Deepest Post-Reunification German Factory Orders Slump Fails to Boost Pound Euro (GBP/EUR) Exchange Rate
The deepest slump in German factory orders since reunification was not enough to prevent the Pound Sterling to Euro (GBP/EUR) exchange rate from trending lower on Wednesday.
As orders plunged -15.6% on the month in March this highlighted the extent of the pandemic’s impact on the Eurozone’s powerhouse economy.
Even so, in spite of Germany still appearing on track for a sharp recession in the first half of 2020 the Euro (EUR) still saw limited downside potential.
With markets hopeful that the global economy is already on course to begin opening back up as the initial Covid-19 crisis fades investors found limited incentive to sell out of the single currency.
Support for Pound Sterling (GBP), meanwhile, weakened dramatically after April’s UK construction PMI defied forecasts to plunge from 39.3 to a mere 8.2.
This signals a major contraction for the construction sector, by far its worst performance on record, adding to the odds of a significant downturn in the UK economy.
Signs of BoE Optimism May Offer Pound Sterling Rallying Point
However, the mood towards the Pound could improve on Thursday if the Bank of England’s (BoE) May policy announcement proves encouraging.
Although no change in monetary policy looks likely at this juncture the nature of the latest commentary from policymakers may offer GBP exchange rates some encouragement.
If the BoE expresses any degree of optimism over the economic outlook, however limited, this could give the GBP/EUR exchange rate a boost.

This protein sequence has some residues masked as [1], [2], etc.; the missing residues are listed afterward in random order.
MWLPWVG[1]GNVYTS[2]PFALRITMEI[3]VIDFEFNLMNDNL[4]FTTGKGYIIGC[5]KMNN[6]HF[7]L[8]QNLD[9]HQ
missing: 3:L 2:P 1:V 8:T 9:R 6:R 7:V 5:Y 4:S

Any indication that the UK economy could begin to bounce back from its current downturn sooner rather than later could encourage investors to favour the Pound over its rivals once again.
Nevertheless, GBP exchange rates still look vulnerable to a further decline if the central bank adopts a more dovish outlook.
Until markets see evidence of the UK government preparing to ease some of its lockdown conditions the potential for Pound gains could prove limited.
Sharp Decline in German and French Industrial Production Set to Drag on Euro
Worries over the health of the Eurozone economy look set to pick up further, on the other hand, with the release of March’s German and French industrial production figures.
Forecasts point towards a sharp decline in production from both of the Eurozone’s largest economies, offering further evidence of the drag that Covid-19 has already placed on growth.
Sufficiently weak readings here may encourage bets that the first quarter Eurozone gross domestic product could prove worse than initially estimated, leaving the Euro vulnerable to selling pressure.
If the deterioration in industrial production proves worse than anticipated this could see the GBP/EUR exchange rate rally strongly.
As long as the Eurozone appears increasingly on course for a major manufacturing slowdown in the first half of the year support for the Euro is likely to weaken.